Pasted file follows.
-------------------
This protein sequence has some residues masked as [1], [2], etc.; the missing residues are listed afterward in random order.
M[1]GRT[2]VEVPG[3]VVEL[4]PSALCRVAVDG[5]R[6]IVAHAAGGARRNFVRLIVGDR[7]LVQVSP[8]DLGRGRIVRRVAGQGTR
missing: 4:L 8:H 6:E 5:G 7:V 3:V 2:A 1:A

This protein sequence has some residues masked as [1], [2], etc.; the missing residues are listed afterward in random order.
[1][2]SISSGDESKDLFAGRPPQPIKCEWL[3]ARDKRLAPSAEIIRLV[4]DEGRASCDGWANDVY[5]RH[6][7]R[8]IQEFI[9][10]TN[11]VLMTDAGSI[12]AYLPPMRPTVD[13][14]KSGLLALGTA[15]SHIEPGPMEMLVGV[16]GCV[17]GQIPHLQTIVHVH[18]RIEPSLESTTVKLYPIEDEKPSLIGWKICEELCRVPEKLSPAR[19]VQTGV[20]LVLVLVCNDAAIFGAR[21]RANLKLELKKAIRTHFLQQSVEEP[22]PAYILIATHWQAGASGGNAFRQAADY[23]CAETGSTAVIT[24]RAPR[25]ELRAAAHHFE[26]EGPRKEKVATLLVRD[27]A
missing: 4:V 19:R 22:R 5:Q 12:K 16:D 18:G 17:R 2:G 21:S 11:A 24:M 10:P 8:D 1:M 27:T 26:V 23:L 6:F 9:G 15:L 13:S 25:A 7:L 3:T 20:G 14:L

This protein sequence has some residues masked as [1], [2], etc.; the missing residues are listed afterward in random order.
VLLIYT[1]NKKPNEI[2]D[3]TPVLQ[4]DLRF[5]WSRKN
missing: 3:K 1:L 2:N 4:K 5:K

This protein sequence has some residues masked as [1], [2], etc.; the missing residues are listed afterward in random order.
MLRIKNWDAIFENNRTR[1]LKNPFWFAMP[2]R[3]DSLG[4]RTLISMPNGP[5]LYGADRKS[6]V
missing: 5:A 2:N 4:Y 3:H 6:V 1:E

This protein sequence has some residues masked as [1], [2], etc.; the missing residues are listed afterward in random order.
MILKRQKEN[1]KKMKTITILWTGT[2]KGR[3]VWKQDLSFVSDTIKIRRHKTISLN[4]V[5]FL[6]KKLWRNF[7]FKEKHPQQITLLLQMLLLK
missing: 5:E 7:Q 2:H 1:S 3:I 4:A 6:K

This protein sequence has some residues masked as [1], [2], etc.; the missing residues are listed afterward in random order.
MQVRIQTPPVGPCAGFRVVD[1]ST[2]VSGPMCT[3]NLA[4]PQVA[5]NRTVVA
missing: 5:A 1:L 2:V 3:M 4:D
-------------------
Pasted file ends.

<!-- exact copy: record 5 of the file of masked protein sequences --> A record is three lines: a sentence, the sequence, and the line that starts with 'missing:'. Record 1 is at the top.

This protein sequence has some residues masked as [1], [2], etc.; the missing residues are listed afterward in random order.
MILKRQKEN[1]KKMKTITILWTGT[2]KGR[3]VWKQDLSFVSDTIKIRRHKTISLN[4]V[5]FL[6]KKLWRNF[7]FKEKHPQQITLLLQMLLLK
missing: 5:E 7:Q 2:H 1:S 3:I 4:A 6:K